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Note that I can conduct the research inside the boost source code, and may do this to answer my own curiosity if there isn't anyone out there with an answer.

I do ask however because maybe someone has already done this comparison and can answer authoritatively?

It would seem that creating a shared memory mapped file between processes, and through construction with InterlockedIncrement() one could create a largely usermode mutex akin to a CRITICAL_SECTION, which would be considerably more performant than the Win32 Mutex for interprocess synchronisation.

So my expectation is that it may be probably for the implementation on Win32 of boost::interprocess_mutex to have been implemented in this manner, and for it to be substantially quicker than the native API offering.

I only however have a supposition, I don't know through field testing what the performance of the boost::interprocess_mutex is for interprocess synchronisation, or deeply investigated its implementation.

Does anyone have experience in using it or profiling its relative performance, or can they comment on using the safety of using InterlockedIncrement() across processes using shared memory?

share|improve this question
    
If I understand your question, you seem to be asking is a critical section more efficient than a mutex (the answer is yes). If I'm misunderstanding, please rephrase your question. – anon Jul 22 '09 at 16:01
2  
A critical section cannot be created in shared memory between two processes, so it isn't a candidate mechanism for interprocess synchronisation. – polyglot Jul 22 '09 at 16:14
    
@Neil - took your comments on board. – polyglot Jul 22 '09 at 16:18

In boost 1.39.0, there is only specific support for pthreads. On all other platforms, it becomes a busy-loop with a yield call in the middle (essentially the same system that you describe). See boost/interprocess/sync/emulation/interprocess_mutex.hpp. For example, here's the implementation of lock():

inline void interprocess_mutex::lock(void)
{
   do{
      boost::uint32_t prev_s = detail::atomic_cas32(const_cast<boost::uint32_t*>(&m_s), 1, 0);

      if (m_s == 1 && prev_s == 0){
            break;
      }
      // relinquish current timeslice
      detail::thread_yield();
   }while (true);
}

What this means is that a contended boost::interprocess::mutex on windows is VERY expensive - although the uncontended case is almost free. This could potentially be improved by adding an event object or similar to sleep on, but this would not fit well with boost::interprocess's API, as there would be nowhere to put the per-process HANDLE needed to access the mutex.

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Thanks for your comments. One almost needs "process local storage" (as opposed to thread-local-storage), but it's not a use-case that should almost ever comes up. – polyglot Jul 23 '09 at 11:40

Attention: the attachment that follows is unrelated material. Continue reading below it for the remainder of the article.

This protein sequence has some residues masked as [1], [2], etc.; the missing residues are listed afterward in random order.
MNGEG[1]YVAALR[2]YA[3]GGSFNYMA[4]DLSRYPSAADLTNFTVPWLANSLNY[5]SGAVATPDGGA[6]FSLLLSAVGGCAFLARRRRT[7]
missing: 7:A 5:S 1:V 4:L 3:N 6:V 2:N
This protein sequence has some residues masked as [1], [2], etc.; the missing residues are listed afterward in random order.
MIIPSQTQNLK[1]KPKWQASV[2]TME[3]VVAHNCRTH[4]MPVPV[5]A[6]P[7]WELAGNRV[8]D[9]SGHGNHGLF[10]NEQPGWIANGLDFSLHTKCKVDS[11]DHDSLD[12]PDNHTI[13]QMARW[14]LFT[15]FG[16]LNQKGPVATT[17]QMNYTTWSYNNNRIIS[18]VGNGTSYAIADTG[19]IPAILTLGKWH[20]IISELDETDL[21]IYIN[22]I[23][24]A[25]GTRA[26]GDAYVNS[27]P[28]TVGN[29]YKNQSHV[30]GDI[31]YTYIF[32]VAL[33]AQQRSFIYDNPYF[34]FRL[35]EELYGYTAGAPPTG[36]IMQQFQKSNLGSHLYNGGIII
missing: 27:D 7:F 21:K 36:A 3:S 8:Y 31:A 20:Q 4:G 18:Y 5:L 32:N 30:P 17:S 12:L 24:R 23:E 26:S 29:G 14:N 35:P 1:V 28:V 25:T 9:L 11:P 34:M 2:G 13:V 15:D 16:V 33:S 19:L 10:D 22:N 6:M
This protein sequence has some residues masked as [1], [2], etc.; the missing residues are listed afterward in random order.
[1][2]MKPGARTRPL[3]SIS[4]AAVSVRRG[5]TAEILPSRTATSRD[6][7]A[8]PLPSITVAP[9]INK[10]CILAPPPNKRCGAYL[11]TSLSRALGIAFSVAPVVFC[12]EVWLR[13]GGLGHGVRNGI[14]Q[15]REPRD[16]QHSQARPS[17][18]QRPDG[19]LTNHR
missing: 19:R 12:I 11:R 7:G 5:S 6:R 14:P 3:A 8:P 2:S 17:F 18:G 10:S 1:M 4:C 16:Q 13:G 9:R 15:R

1  
Process local storage is malloc() or new :) – bdonlan Jul 23 '09 at 16:28

It would seem that creating a shared memory mapped file between processes, and through construction with InterlockedIncrement() one could create a largely usermode mutex akin to a CRITICAL_SECTION, which would be considerably more performant than the Win32 Mutex for interprocess synchronisation.

CRITICAL_SECTION internally can use a synchronization primitive when there's contention. I forget if it's an event, semaphore, or mutex.

You can "safely" use Interlocked functions on memory, so there's no reason why you couldn't use it for cross-process synchronization, other than that would be really crazy and you should probably either use threads or a real synchronization primitive.

But officially, you can.

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This is what I believe too, I just can't find much in the way of knowledge on using interlocked increment for interprocess synchronisation on Windows. boost hints that it does it. It may be a slightly obscure question as shared memory is not a technique that often used on the Win32 platform due to the prevalence and development expertise with the threading framework. – polyglot Jul 22 '09 at 16:53
    
msdn.microsoft.com/en-us/library/ms684122(VS.85).aspx Way down in the last sentence of the first paragraph under The Interlocked API it says you can use them for shared memory across processes. – MSN Jul 22 '09 at 17:47
    
"The threads of different processes can use these functions if the variable is in shared memory." Well spotted, thank you. :) I wonder if there are some people that have used this facility in their implementations? – polyglot Jul 23 '09 at 11:27
1  
One problem with such implementations is that you need to care for terminated processes manually. I.e., one process locks a shared mutex, terminated due to an error -- mutex stays locked. As the operating system now does not manage this problem anymore, the mutex will stay locked forever -- so one needs to store the owner etc. too. I really safe implementation is much work. Boost.Interprocess does not provide such features on Win32. – gimpf Oct 14 '09 at 13:49
1  
No kidding. That's why you might as well use a win32 mutex instead of rolling your own. Any "high-performance" cross process communication will not likely be high performance anyway. – MSN Oct 14 '09 at 17:53

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